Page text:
• Highlight positives. With whatever kind of marketing you do you control the narrative. A prospective tenant doesn’t know anything about your property other than what you choose to present. It is up to you to put the property in the best possible light. Start by highlighting all of the positives. If you are one of the few rentals in your market with a third or fourth bedroom make that easily known. The same should be done with any amenities. Focus on items that you think a tenant would find appealing. A deck, garage, driveway, fireplace or new appliances should all be highlighted. Think about what makes your property stand out and drive that home throughout your marketing.
  • Pictures/video. Positive features may generate interest but you need to support those with pictures or videos. We live in a visual day and age. It is not enough to simply say something we need to support it with images. You need to do more than just snap off a couple of pictures and put them on a website. The quality of the pictures is important. Start with a picture of the front of your property. This is the first impression they will have. From there you need to include pictures of all the rooms in the house. The angle of which you take these pictures can make the room like big or small. If you don’t have experience with these or don’t have the right camera it is important enough to consider hiring someone that does. If the pictures are poor the response will be equally as bad.
  • Bonus features. Are there any features that make your property stand out? Do you include heat and hot water with the rental? Is snow removal and lawn maintenance included? Are there a washer & dryer on site? These are the seemingly small items that can be put your property to the top of the list. These may not seem like a big deal to you but they need to be mentioned. Something as simple as basement storage can be a big factor. Anything that you can think of that may be considered a bonus should be included.
  • Create action. The closer you are to the end of your current lease the less leverage you have. If you are in this situation you need to create action. One way you can do this is by offering something of value if they act within a certain timeframe. Free cable for a month can be a good way to get your phone to ring. Even if you don’t want to give up anything of value you need to create a sense of urgency. Phrases like “property won’t last long” or “act now” may give you the little push that you need.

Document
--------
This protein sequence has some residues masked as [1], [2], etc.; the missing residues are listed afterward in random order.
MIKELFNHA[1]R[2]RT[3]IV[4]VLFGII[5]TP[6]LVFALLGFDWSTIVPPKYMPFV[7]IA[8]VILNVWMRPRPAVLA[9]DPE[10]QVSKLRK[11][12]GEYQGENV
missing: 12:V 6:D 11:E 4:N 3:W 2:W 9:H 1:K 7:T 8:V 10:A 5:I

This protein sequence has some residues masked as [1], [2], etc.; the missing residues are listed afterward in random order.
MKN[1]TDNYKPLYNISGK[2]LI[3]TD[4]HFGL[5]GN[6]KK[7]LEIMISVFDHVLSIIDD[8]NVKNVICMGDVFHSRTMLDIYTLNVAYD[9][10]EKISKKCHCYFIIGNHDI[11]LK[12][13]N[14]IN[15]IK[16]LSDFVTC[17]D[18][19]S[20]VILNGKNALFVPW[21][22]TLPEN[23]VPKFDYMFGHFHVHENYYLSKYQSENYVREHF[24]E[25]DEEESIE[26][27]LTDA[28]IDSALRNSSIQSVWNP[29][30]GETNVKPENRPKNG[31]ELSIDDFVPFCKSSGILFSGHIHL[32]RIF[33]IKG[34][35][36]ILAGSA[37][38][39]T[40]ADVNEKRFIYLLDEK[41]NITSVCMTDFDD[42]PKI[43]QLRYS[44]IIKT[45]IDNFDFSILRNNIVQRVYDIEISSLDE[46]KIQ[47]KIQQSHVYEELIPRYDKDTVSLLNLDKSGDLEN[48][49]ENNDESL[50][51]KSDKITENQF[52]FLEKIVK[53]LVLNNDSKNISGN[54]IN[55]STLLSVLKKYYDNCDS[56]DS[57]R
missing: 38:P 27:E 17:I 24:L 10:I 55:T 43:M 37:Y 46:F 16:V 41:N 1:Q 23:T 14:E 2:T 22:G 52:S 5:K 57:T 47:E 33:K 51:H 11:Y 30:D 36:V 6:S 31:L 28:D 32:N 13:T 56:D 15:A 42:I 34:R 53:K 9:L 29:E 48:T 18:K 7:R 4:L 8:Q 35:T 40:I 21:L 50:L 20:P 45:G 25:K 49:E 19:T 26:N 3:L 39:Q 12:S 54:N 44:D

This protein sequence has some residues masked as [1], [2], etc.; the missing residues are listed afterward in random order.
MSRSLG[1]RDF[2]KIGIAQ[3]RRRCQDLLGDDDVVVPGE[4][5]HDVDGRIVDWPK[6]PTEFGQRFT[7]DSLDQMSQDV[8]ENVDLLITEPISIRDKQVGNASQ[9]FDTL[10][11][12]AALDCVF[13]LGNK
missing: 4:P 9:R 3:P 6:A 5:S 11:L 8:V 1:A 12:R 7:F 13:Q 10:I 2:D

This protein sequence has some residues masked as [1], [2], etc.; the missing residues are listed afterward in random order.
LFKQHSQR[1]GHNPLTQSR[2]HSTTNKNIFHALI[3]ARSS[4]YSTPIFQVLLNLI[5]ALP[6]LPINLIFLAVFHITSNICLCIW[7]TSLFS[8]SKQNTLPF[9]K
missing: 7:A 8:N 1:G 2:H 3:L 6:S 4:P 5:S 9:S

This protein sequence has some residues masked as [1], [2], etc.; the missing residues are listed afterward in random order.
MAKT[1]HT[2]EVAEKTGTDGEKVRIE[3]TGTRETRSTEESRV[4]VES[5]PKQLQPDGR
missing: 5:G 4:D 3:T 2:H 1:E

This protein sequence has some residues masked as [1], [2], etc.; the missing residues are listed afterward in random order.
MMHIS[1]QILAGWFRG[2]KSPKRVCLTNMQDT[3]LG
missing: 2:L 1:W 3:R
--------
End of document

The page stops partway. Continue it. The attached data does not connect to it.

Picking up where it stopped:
• Contact info. Dealing with tenant phone calls constantly can get annoying at times. This is nothing compared to dealing with a vacancy. On every ad you place either in print or on a website you need to include multiple contact options. Leaving an email address is not enough. You need to include your name and phone number as well. People are more likely to call if they are interested than send an email. When you get incoming calls you need to answer them. You never know who will be the call that turns into a tenant. You can’t wait for a tenant to leave a message and call back when you feel like it. By the time you call they may have already spoken with three other landlords.

Finding a tenant usually does not happen on its own. You need to put some work in to keep your property occupied.  Following these seven steps will greatly improve your chances of never having to face a vacancy again.


The Perfect Lease From Beginning To End

As a rental property owner you are only as good as your tenants. You can do everything right with the property but if your tenants are poor it won’t make a difference.  Dealing with tenants is more than just handing them a key and waiting for checks every month.  They should fully understand expectations and guidelines but are given enough space to enjoy the property.  At the end of the lease they should either want to renew or give a glowing review of you and the property.  To achieve this there are a few simple steps you need to consider during the course of the lease.  Here are some things every landlord should do as they strive for the perfect lease.